All Systems Red is a breezy, fast-paced science fiction adventure wrapped in a light mystery. There’s not nearly as much murder and mayhem as the title and Murderbot’s name might lead one to believe. Instead, All Systems Red has something serious to say about the ideas of free will and autonomy, and about the difficulties faced by introverts in day-to-day life. Murderbot tells itself that it just doesn’t care about the humans, but its excruciating shyness soon becomes clear to the other characters and to the reader. Murderbot hides its human face behind helmet with an opaque faceplate, and awkwardly withdraws from conversations that become too personal, choosing to stand facing the wall instead.

Murderbot comments that it has no gender or sex-related parts; claiming that only sexbots in brothels have those. Understandably, it has an asexual personality, another unique aspect to this main character. Murderbot fast-forwards through all of the sex scenes in the serials it watches, finding them boring (“I think that even if I did have sex-related parts I would find them boring”). Murderbot also narrates this novella with a large dose of snark:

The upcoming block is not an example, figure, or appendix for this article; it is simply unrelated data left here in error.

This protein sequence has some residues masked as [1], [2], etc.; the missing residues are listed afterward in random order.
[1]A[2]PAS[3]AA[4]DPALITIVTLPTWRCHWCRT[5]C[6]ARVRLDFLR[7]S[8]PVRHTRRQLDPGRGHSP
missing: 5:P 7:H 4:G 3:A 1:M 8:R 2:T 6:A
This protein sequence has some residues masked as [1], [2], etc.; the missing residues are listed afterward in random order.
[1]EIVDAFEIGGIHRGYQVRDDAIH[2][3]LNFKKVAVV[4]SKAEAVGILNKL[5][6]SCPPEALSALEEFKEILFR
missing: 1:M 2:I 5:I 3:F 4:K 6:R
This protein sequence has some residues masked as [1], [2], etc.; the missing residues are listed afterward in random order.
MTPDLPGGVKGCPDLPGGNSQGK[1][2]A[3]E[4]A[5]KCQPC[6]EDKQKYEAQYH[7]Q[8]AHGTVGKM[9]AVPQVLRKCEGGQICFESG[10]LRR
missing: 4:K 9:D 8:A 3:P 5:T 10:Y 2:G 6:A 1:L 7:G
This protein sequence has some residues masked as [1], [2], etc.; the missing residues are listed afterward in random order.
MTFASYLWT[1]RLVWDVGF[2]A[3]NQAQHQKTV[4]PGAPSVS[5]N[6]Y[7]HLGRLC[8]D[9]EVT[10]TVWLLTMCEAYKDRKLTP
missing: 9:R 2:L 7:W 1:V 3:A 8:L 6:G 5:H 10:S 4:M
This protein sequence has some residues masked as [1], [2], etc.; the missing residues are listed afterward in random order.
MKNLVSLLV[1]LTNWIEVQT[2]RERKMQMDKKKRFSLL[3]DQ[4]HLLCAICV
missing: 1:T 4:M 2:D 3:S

They had talked it over and all agreed not to “push me any further than I wanted to go” and they were all so nice and it was just excruciating. I was never taking off the helmet again. I can’t do even the half-assed version of this stupid job if I have to talk to humans. … At least Mensah and Arada had overruled the ones who wanted to talk to me about it. Yes, talk to Murderbot about its feelings. The idea was so painful that I dropped to 97% efficiency.

Murderbot is a unique, well-developed character but, other than the leader of the survey group, Dr. Mensah, and one other person who is somewhat antagonistic to Murderbot, the members of PreservationAux aren’t particularly distinguishable personalities. We learn that Overse and Arada are in a lesbian relationship and that Volescu is in a four way marriage back on their home planet, but Wells never really attempts to make them or any of the others fully fleshed-out characters. It’s possible that that is a deliberate approach, a feature rather than a flaw, meant to evidence Murderbot’s unwillingness to engage with members of the group on a personal level.